This NC town hopes to attract more tourists - by letting them kill alligators

The eastern North Carolina town of Lake Waccamaw is seeking to host alligator hunts this year, for the tourism dollars.
The eastern North Carolina town of Lake Waccamaw is seeking to host alligator hunts this year, for the tourism dollars.

A North Carolina community that was recently named one of the "best small lake towns in America" says it wants to host the state's first alligator hunt in nearly 45 years.

The town board of Lake Waccamaw voted unanimously to be the first apply for the hunt, which would run from Sept. 1 to Oct. 1.

It's also the only town to apply so far.

Town Manager Harry Foley says board member had a variety of motives, but most seemed to believe this could be the town's big chance to gain a little tourism notoriety, as well as a boost to the local economy. Sports outfitters are already starting to call, he says.

"We have 950 residences and each one could be considered a potential hunting ground. But I assure you that won't happen," Foley told the Charlotte Observer. "Public opinion is mostly not in favor of the hunting season. Some feel we've coexisted with them (alligators) for so long, why start hunting them now? But others think of it as sport."

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One thing Foley wants to make clear: The town has not had an incident in which an alligator threatened a human. They do occasionally crawl out of canals into people's backyards, he says, but state officials come when called and take the animals away.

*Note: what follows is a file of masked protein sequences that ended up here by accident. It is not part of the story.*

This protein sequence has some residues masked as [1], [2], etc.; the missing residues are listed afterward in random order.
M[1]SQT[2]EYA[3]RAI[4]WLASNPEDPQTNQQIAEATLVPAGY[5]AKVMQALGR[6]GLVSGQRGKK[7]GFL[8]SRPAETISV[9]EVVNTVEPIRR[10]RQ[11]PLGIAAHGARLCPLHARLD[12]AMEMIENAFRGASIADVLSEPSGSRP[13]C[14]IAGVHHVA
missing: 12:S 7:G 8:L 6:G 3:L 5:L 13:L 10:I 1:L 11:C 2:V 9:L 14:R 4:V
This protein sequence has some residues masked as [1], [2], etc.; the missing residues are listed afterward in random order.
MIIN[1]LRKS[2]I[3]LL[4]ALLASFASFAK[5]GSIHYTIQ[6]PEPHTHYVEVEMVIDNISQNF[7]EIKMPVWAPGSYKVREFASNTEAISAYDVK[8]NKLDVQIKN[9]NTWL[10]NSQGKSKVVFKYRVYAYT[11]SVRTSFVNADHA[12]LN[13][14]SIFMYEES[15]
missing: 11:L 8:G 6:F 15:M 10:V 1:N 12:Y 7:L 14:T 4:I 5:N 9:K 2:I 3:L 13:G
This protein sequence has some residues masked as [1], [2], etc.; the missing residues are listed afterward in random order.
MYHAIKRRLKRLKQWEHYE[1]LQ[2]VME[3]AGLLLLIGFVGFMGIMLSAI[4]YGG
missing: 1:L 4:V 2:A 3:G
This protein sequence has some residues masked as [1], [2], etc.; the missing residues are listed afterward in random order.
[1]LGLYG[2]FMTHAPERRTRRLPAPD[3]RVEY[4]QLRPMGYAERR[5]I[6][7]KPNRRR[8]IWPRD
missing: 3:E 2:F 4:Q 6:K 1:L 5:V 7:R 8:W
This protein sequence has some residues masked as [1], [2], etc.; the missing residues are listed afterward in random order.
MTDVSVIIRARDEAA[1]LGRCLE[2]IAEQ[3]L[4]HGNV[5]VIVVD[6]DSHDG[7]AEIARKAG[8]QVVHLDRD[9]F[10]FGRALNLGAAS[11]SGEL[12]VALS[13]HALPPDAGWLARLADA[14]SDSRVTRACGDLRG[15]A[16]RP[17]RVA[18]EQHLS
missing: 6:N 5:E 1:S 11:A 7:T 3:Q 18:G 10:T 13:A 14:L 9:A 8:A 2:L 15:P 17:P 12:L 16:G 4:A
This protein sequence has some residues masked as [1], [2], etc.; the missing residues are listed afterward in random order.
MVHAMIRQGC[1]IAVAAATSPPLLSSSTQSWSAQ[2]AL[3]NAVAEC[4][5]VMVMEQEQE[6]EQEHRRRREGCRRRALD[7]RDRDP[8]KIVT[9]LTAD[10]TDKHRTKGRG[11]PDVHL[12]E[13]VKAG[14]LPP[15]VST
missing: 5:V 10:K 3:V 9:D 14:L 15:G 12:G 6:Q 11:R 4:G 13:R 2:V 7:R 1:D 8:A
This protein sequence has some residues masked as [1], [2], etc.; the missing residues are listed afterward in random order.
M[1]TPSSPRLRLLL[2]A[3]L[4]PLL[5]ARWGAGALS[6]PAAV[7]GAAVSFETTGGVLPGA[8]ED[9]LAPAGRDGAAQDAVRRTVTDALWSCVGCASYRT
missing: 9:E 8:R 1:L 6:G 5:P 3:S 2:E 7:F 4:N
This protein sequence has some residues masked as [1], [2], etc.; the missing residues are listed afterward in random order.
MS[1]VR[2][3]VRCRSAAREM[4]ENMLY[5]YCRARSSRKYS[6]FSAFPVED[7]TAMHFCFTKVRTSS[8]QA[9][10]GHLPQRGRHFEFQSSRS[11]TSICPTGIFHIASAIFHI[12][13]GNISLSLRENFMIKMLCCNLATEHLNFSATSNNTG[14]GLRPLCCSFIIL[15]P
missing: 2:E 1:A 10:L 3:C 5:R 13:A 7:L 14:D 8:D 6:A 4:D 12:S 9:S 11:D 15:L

"Alligators shy away from people unless someone tries to feed them, and people who are long-time residents know not to do that," he said.

Last year, Country Living magazine included Lake Waccamaw in a list of the nation's "The 25 Best Small Lake Towns in America." Some believe that standing could be boosted if the hunt is established and outfitters begin operating in the town of about 1,500 people.

State officials told the Charlotte Observer they will work with Lake Waccamaw to determine how many alligators live there and identify areas in the town where a hunt might be suitable. Alligators living in the town's adjacent Lake Waccamaw State Park would not be part of the hunt, officials said.

Hunters would also need individual permits to pursue alligators in the town, and property owners would need permits to host a hunt on their land.

The N.C. Wildlife Resources Commission recently approved an N.C. Alligator Management Plan, with goals of alligator conservation, education and research, and also to “provide opportunities for public enjoyment of alligators through hunting.”

However, Lake Waccamaw is the only town that has shown an interest in participating. In fact, the Brunswick County town of Belville went in the opposite direction, passing a resolution opposing alligator hunting within its town limits, reported the Jacksonville Daily News.

“Alligators were almost hunted to extinction, and now they’re back,” Belville Mayor Mike Allen told the Daily News. "I’m glad to see that, so we want to make sure that preservation continues within our town limits."

Alligator hunting in North Carolina had been outlawed since 1973. Hunting them was illegal in the United States from the time Congress passed the Endangered Species Act of 1973. Alligators were removed from the endangered species list in 1987, reported the Raleigh News & Observer.

Communities in 10 counties are eligible to apply for a hunt: New Hanover, Brunswick, Pender, Onslow, Carteret, Columbus, Craven, Hyde, Jones, and Pamlico, reports the Port City Daily. All are in a part of the state where alligators roam lakes, rivers and canals. Males can get up to 13 feet long and weigh 500 pounds or more, according to state biologists.

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Among those who support the hunt are Lake Waccamaw residents like Matt Wilson, who recently told UNC-TV a hunting season would control the growing alligator population.

“We’ve had gators here in the backyard, attempting to come into my yard for my dogs,” he told UNC-TV. “People hunt deer, turkey, bear...So, you know, I think that would kind of put Lake Waccamaw on the map, so to speak, a little more.”

Mark Price: 704-358-5245, @markprice_obs